It cannot be excluded that the root cause of the current problem is more structural than a simple manufacturing error or an isolated incident. Since 2006 there had been a series of engine problems with the F-135 engine.

In May 2006, Aviation Week reporter David A. Fulghum wrote a detailed article “Joint Strike Fighter F135 Engine Burns Hotter Than Desired” and described the risk of a shorter engine life or engine damage caused by higher than expected temperatures on the F-135 engine.

In August 2007 and February 2008 there were serious problems. Turbine blades broke off suddenly by a form of metal fatigue. The cause was sought in a combination of factors.

On 30 August 2007 in test engine FX634, after 122 hours of testing, a turbine blade in the 3rd LPT stage broke off completely. On February 4, 2008 something similar happened to engine FTE06, also in the 3rd LPT stage, after 19 hours.

These problems with the engine contributed significantly to the delays in the JSF test program for the period 2007-2008.

Redesign of the engine in 2008

In early 2008, an engine, the FX640 ground test engine, was equipped with numerous sensors and instruments. On April 21, 2008 a test process was started to find the cause of the problem. Through a detailed test plan the forces and tensions that arise in the engine were mapped in different power ranges.

At that moment it seemed to be primarily an issue of the F-35B STOVL (vertical landing) version. The cracks in the turbine blades were created in exactly the same place, and seemed to occur when switching from forward to vertical drive. Later in 2008, the results became available. The blade cracks seemed to have been caused by certain vibrations that triggered a material failure.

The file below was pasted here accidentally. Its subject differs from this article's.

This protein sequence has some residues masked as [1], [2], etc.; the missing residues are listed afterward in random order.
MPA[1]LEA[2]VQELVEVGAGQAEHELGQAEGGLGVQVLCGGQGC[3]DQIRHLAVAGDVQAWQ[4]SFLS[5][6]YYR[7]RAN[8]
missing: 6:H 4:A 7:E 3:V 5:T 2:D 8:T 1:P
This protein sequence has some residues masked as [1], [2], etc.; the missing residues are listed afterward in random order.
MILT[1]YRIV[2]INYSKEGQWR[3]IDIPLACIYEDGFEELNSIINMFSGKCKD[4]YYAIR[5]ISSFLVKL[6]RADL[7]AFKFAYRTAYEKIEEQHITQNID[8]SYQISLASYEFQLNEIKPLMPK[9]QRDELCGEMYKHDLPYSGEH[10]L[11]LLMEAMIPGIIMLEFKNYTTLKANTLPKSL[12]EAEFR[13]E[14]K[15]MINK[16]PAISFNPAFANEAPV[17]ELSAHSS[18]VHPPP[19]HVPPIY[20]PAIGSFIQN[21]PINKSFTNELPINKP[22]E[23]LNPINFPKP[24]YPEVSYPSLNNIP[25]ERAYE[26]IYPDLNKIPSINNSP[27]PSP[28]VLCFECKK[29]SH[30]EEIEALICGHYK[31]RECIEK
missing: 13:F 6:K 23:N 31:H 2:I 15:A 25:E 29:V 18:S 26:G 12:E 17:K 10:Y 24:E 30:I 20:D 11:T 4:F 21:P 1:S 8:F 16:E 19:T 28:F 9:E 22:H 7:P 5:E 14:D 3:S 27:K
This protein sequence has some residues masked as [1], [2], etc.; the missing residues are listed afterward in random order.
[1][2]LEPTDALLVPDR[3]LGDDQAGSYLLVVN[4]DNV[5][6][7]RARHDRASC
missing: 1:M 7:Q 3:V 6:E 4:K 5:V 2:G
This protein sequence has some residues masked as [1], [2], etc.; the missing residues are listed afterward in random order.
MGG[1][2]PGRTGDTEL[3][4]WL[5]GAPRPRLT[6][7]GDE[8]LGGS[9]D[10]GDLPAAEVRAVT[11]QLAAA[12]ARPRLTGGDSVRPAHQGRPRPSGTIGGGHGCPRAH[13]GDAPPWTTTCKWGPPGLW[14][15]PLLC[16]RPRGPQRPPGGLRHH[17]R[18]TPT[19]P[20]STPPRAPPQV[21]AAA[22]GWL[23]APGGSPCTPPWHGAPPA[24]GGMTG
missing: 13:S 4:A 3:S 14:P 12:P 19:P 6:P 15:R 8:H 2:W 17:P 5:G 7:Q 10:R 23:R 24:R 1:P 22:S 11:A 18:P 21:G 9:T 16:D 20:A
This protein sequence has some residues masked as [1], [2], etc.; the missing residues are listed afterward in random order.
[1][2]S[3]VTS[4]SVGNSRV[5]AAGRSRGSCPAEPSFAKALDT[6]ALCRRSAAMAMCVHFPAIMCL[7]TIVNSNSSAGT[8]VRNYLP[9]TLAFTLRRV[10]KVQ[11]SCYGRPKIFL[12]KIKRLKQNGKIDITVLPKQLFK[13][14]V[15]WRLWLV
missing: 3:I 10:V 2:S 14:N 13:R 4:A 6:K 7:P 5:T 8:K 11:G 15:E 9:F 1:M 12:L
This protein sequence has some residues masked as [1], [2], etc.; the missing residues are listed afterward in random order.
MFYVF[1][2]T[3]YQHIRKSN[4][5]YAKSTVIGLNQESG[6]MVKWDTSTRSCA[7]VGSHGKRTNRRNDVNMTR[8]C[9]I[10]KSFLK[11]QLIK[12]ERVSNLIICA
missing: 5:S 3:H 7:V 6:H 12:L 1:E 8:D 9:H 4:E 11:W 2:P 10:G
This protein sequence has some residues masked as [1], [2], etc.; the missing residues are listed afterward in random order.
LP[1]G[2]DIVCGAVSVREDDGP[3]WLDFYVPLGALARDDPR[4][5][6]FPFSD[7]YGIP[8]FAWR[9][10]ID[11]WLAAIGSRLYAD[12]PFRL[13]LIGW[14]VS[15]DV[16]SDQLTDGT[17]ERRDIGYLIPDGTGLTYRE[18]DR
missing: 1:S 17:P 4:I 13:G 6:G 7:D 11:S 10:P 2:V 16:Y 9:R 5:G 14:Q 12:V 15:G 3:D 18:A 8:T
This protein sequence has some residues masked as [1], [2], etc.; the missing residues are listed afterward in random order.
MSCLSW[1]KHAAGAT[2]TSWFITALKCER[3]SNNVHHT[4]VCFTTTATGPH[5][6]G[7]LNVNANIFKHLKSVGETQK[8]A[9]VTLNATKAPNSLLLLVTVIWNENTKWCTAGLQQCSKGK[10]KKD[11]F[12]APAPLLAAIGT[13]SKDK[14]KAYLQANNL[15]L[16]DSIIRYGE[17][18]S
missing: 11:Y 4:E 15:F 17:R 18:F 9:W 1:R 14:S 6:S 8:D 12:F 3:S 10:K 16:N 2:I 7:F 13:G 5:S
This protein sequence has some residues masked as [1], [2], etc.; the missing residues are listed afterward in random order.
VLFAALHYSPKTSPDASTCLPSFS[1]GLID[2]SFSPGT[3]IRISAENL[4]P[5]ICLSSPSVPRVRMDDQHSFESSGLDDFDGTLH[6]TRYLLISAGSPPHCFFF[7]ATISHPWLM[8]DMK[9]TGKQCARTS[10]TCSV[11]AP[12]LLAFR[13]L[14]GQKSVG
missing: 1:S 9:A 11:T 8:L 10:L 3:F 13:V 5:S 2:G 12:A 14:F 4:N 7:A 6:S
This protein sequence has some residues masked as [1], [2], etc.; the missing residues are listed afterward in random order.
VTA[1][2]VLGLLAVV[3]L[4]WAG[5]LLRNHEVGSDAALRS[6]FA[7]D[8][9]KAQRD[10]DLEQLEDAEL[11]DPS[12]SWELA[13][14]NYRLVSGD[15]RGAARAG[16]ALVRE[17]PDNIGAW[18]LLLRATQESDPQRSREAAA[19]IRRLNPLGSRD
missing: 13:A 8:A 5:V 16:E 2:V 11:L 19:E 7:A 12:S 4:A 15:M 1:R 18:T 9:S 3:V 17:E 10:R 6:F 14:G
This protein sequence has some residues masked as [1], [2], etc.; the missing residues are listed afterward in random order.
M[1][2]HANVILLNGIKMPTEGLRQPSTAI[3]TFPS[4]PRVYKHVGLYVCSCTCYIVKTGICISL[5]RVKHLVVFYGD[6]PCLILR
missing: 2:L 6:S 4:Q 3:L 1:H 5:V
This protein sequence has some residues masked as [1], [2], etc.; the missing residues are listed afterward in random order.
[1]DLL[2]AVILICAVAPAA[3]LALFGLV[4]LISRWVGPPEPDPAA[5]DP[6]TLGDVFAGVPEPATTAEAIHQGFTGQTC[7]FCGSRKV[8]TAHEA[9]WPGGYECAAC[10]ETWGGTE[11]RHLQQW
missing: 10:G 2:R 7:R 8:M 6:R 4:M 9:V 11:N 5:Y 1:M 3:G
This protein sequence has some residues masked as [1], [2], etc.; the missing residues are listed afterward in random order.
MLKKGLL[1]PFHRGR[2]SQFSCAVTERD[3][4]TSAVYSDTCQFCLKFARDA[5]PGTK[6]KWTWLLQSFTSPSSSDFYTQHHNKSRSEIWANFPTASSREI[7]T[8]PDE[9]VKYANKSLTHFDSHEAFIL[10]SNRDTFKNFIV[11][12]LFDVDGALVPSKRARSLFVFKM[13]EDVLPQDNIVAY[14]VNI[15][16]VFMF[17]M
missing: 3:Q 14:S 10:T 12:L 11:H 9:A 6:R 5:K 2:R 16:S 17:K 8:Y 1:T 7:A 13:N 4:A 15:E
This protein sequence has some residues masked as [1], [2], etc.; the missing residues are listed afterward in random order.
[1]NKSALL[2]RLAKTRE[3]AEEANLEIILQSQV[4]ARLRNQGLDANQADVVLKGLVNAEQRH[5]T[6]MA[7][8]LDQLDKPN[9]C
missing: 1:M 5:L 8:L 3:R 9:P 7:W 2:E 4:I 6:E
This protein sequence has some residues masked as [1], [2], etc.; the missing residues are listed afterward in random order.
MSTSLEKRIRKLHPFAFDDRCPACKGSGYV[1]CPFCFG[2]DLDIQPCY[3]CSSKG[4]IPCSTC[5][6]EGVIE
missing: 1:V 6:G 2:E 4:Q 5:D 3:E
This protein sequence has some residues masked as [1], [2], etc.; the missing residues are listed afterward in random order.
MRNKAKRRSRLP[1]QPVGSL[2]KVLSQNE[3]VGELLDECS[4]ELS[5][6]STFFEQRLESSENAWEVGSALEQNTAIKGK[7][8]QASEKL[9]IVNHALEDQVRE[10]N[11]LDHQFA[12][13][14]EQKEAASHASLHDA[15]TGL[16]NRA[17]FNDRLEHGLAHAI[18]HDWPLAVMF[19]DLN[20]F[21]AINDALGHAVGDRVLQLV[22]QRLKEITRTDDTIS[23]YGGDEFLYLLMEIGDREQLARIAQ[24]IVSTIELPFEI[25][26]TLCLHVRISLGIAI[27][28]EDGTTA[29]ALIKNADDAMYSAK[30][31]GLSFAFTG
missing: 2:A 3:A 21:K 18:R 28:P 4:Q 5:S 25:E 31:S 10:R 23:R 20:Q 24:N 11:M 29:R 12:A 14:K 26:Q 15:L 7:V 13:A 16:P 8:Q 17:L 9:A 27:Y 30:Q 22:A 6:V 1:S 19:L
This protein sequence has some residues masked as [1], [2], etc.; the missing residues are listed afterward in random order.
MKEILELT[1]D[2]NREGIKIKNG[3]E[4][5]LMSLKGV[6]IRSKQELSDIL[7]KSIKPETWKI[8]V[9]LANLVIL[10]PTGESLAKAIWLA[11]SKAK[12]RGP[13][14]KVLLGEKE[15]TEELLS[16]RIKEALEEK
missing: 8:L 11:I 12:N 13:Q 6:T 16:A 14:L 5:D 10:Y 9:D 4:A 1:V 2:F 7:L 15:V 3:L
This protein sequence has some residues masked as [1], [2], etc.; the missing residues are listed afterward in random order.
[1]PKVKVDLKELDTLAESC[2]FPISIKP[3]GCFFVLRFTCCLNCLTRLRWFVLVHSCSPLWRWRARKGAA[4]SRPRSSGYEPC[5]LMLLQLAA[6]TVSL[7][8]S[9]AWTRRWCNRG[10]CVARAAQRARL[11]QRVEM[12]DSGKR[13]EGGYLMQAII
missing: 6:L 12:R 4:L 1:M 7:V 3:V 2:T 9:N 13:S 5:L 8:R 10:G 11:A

This led to a redesign of a number of elements in the engine. One of the upgrades was a change of the distance between the turbine blades. After the redesign the engine was retested and recertified. At the end of 2008 Pratt & Whitney issued a press statement, saying that they were convinced that the problems were solved.

(UPDATE: A link to a July 22, 2008 briefing by Pratt & Whitney on F135 blade failures was removed on Feb. 28 at the request of the F-35 Joint Program Office. The "information in those slides has the potential to compromise the safety of our pilots," the request stated -- Editor.)

In 2009, problems with redesigned engine

In July 2009, the then head of the JSF Program Office, Marine Corps Maj. Gen. David R. Heinz, was still was not happy with the F-135 problems. He told the press: “The problems include too many individual blades that fail to meet specifications, as well as combined “stack-ups” of blades that fail early. I’m not satisfied with the rates that I’m getting.”

A few days later he was ordered by the Pentagon not to comment publicly on problems with the F-135 engine.

In September 2009, serious engine problems were again revealed during testing of the Pratt & Whitney F-135 engine. At a crucial moment in the debate in the U.S. Congress on the choice of two competing engine types (the Pentagon wanted to axe the alternate engine (the GE / Rolls Royce F-136), a Pratt & Whitney F-135 engine broke down. Again, the cause seemed to lie in broken turbine blades. However, this time the same problem occurred in the new, redesigned engine with redesigned turbine blades.

Engine problems continue until now

After the problems in 2009, officials no longer publicly commented about the engine problems. Also there were no indications that there actually were problems with the engine or that there were any reliability issues.